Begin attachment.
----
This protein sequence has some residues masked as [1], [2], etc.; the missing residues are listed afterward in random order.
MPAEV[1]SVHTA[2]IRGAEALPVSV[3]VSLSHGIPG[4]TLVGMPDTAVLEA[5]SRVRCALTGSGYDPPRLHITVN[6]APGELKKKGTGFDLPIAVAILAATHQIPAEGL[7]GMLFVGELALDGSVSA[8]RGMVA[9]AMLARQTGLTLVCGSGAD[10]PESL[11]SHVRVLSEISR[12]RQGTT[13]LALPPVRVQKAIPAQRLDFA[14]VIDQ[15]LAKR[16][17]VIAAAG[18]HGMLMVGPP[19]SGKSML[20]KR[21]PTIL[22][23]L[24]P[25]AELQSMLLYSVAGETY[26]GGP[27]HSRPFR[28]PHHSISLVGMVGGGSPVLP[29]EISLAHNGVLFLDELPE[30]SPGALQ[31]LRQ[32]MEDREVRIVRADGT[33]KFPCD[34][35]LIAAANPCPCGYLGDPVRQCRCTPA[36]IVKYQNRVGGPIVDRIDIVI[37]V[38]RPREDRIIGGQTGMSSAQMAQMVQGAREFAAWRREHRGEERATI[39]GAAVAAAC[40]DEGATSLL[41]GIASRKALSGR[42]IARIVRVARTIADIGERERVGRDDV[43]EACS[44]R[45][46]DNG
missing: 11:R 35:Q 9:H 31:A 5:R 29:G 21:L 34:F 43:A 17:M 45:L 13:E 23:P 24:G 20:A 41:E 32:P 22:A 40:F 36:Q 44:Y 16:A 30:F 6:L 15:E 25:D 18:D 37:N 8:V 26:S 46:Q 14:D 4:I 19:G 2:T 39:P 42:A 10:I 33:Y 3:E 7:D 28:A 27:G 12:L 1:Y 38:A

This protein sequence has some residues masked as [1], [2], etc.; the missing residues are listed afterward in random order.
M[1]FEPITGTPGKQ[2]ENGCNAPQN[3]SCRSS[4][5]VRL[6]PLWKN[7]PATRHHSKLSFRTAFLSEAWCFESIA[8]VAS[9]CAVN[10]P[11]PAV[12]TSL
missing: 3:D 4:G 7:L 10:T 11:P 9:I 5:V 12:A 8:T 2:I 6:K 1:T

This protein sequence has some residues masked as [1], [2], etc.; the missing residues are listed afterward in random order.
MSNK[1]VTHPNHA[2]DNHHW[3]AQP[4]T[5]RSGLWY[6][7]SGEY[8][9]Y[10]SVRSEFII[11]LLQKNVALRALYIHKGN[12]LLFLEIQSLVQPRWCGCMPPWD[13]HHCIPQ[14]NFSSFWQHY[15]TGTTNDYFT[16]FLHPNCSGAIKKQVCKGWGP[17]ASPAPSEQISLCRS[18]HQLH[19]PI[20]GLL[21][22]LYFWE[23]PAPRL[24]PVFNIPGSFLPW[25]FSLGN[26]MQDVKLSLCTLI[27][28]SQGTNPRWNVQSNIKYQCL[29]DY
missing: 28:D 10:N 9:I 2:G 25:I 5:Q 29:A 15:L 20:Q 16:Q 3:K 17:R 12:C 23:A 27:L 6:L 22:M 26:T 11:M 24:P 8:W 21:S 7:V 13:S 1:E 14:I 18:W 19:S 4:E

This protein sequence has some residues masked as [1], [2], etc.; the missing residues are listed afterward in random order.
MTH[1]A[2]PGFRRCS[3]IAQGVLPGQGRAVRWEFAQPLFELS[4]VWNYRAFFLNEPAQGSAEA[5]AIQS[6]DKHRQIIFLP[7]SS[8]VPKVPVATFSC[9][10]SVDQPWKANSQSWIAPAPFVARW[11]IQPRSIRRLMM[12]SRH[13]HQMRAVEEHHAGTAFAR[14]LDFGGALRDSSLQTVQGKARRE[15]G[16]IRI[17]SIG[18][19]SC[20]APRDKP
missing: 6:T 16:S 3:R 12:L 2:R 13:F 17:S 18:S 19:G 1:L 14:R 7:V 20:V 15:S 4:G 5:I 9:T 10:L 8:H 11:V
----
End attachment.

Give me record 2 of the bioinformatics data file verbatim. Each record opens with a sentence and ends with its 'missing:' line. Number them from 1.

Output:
This protein sequence has some residues masked as [1], [2], etc.; the missing residues are listed afterward in random order.
M[1]FEPITGTPGKQ[2]ENGCNAPQN[3]SCRSS[4][5]VRL[6]PLWKN[7]PATRHHSKLSFRTAFLSEAWCFESIA[8]VAS[9]CAVN[10]P[11]PAV[12]TSL
missing: 3:D 4:G 7:L 10:T 11:P 9:I 5:V 12:A 8:T 2:I 6:K 1:T